A progressive bone condition that afflicts more than 12 million adults in this country, osteoporosis remains one of the leading diseases that contributes to bone fractures in adults. Osteoporosis weakens bones throughout the body, although it most frequently afflicts the bones in the hip, wrists, and spine.
Causes of Osteoporosis
A variety of factors can elevate a person’s risk of developing this condition. A bone is living tissue that regenerates itself continuously throughout a person’s life. People who take certain medications, avoid certain dietary nutrients, or who have inherited certain traits from their parents or grandparents could inhibit this regeneration process and instead be left with old bone tissue that is brittle and prone to fractures. In fact, doctors have identified these factors as contributing to this disease and causing people to suffer from frequent bone breaks:
• Menopause: Menopausal women are statistically at a higher risk of developing this condition. Because they have lowered estrogen levels in their bodies, women who are experiencing or who are past menopause can suffer from brittle bones and bone fractures.
• Medications: Some popular prescription medications, especially those that contain corticosteroids, are known to contribute to the development of osteoporosis.
• Diet: Calcium remains a vital nutrient that helps ward off this disease. People who avoid calcium and indulge in less than healthy dietary habits put themselves at an increased risk of developing osteoporosis.
• Genetics: Relatives who have osteoporosis put some people at a higher risk of suffering from osteoporosis later in life. Genetics play a significant role in explaining why some people develop this condition.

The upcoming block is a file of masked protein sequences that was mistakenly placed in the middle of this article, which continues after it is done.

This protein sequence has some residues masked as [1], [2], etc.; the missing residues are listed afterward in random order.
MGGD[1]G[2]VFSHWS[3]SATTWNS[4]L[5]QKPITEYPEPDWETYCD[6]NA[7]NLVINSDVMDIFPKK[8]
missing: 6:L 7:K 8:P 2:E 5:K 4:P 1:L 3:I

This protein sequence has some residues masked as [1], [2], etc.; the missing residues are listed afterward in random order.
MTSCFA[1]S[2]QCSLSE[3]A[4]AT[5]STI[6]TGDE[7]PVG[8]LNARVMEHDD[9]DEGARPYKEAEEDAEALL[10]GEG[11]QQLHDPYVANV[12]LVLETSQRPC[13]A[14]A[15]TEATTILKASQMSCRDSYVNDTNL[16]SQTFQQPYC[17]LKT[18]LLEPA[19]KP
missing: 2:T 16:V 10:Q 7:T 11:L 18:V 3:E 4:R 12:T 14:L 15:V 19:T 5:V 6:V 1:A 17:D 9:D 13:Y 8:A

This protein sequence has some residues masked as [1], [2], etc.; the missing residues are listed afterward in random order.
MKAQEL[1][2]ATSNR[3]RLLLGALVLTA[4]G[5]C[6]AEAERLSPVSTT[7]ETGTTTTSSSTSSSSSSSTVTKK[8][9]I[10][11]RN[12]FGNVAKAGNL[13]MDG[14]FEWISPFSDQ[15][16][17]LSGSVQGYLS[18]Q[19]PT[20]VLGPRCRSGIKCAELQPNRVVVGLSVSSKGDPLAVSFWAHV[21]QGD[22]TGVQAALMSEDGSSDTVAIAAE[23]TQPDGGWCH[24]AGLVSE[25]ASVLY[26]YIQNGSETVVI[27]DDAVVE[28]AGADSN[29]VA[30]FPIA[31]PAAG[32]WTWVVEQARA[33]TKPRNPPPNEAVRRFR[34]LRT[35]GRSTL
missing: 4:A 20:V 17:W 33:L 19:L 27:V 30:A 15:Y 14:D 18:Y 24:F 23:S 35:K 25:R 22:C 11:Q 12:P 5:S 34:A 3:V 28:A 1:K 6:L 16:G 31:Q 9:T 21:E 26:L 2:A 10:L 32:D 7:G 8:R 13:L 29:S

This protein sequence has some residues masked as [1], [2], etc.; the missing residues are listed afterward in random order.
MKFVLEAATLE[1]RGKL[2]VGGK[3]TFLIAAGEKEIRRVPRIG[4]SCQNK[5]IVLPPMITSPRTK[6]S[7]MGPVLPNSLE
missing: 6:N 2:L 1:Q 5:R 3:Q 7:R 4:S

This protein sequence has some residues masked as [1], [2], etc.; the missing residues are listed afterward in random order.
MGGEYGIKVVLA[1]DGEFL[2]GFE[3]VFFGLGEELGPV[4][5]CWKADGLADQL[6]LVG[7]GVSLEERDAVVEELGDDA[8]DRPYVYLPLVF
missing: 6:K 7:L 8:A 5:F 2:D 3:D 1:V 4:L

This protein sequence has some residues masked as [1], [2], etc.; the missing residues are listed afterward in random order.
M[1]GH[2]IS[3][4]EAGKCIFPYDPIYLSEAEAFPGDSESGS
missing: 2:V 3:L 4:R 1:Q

• Alcohol and Tobacco Use: Scientists have linked the consumption of alcohol, as well as tobacco use, to the onset of this disease. People who partake of these lifestyle choices elevate their chances of developing osteoporosis.
Treatment of Osteoporosis
Patients who are identified as being at risk of suffering from osteoporosis can submit to routine medical testing to detect the extent of their bone weakness. People diagnosed with the onset of osteoporosis may be prescribed any of these common treatments:
• Prescription Medications: Physicians today rely on a variety of medications, particularly those that contain bisphosphonates, to treat this condition and to keep it in check. Many of these medicines are known to cause upset stomach, diarrhea, and esophageal ulcers, however. People who want to avoid these side effects can also opt to receive hormone injections one to two times per year.
• Lifestyle Changes: Along with taking daily calcium supplements, osteoporosis patients are also encouraged to make lifestyle changes to adjust to their conditions. These changes can range from wearing shoes with sturdy, non-slip soles to installing safety equipment, such as safety bars in the bathroom, to prevent falls. Patients can also wear braces around their wrists, ankles, and knees to protect these sensitive joints. Doctors may additionally advise people to rely on the help of their family and friends to carry out daily errands like shopping, doing laundry, and other chores that could cause them to put stress on their bones.
As people age, they could be at an increased risk of developing osteoporosis. This progressive bone disease afflicts those individuals who have genetic traits, dietary delinquencies, or medication regimens that are known to be common factors of this condition. Osteoporosis can be managed effectively with prescription medications and lifestyle adjustments.